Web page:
Situated at the foot of the Black Mountain, covering 3000 hectares, this wine is fruity, generous or long in the mouth. Some are best young while others need to be drunk after 5 years. This is a hunting region and the red wines are perfect for accompanying game (gibier) and meat.
Located to the north of Béziers on the lower slopes of the Cévennes, the Faugère wines are round with soft tannins, slightly flavoured with ripe fruit and garrigue. Best served with a piece of beef or gibier, but also served with fowl. The vineyard has long been famous and much appreciated.
Situated between Narbonne, Béziers and Carcassonne, the vineyard was the first to be established in the Languedoc-Roussillon region, having been planted by the Romans. It lies under the foothills of the Cévennes in full sunshine. In the East, red wines have attractive cherry like colours with fruity blackcurrant aromas. In the Central area, the reds have berry aromas or are fullbodied with some spicy elements. The whites have fresh and floral aromas. In the higher zones, the white wines are able to develop fully and have heather fragrances. The village of Saint Jean de Minervois produces Muscat wines with sweet, delicate aromas.
Recommended: Chateau du Coupe-Roses, at La Caunette
Côtes du Rhône
The Rhône Valley provided the ideal site for trade and commercial exchange, and was therefore the perfect place to cultivate vines. The terroirs, exposure and sunshine have contributed to the development of one of the world’s most famous names. These include:
Costières de Nîmes
These are produced in the south near the delta of the Rhône river. The reds are round and fullbodied with finesse as well, and known for their floral aromas and deep red colour. The rosés have subtle flavoured aromas. The reds should be served chilled with grilled meat or roast fowl. But maturer reds should be served with red meats. The whites are perfect chilled and served with goat cheeses, grilled fish or seafood.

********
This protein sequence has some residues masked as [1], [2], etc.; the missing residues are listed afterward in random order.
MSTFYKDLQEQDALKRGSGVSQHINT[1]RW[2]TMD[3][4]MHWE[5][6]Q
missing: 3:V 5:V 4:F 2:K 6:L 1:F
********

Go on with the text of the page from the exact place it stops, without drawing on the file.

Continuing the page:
Clairette de Bellegarde
Grown on the plateau of the Costières, this is a unique variety with plenty of aromas, and balance. They should be served between 10° and 12° and within a year.
Côtes du Rhône Right Hand Valley
The Gard produces 25% of total production of the Côtes du Rhône wines, which actually cover six departments. In the Gard you will find the Côtes du Rhône Régional, the Côtes du Rhône Villages and the appellations locales (Lirac and Tavel).
The following Muscats are produced from the small white Muscat grape.
Muscat de Frontignan
Famous for decades, and renowned in the 18th century, this Muscat is produced near Frontignan and Vic la Gardiole on the Hérault coast. It has an old pale yellow colour and a powerful aroma with hints of citrus fruit.
It has its own special bottle design. To find out more visit the Chateau de la Peyrade.
Muscat de Lunel
Grown on rich and pebbly soil, this wine is produced around Lunel and Vérargues, between Montpellier and Nîmes . The wines are very fruity.
Muscat de Mireval
Grown on the hillsides of the Massif de la Gardiole near Frontignan, the wines have a pale yellow colour and a taste of honey.
Muscat de Saint-Jean de Minervois
Grown in the Minervois region to the north of the Hérault, this Muscat has musky aromas.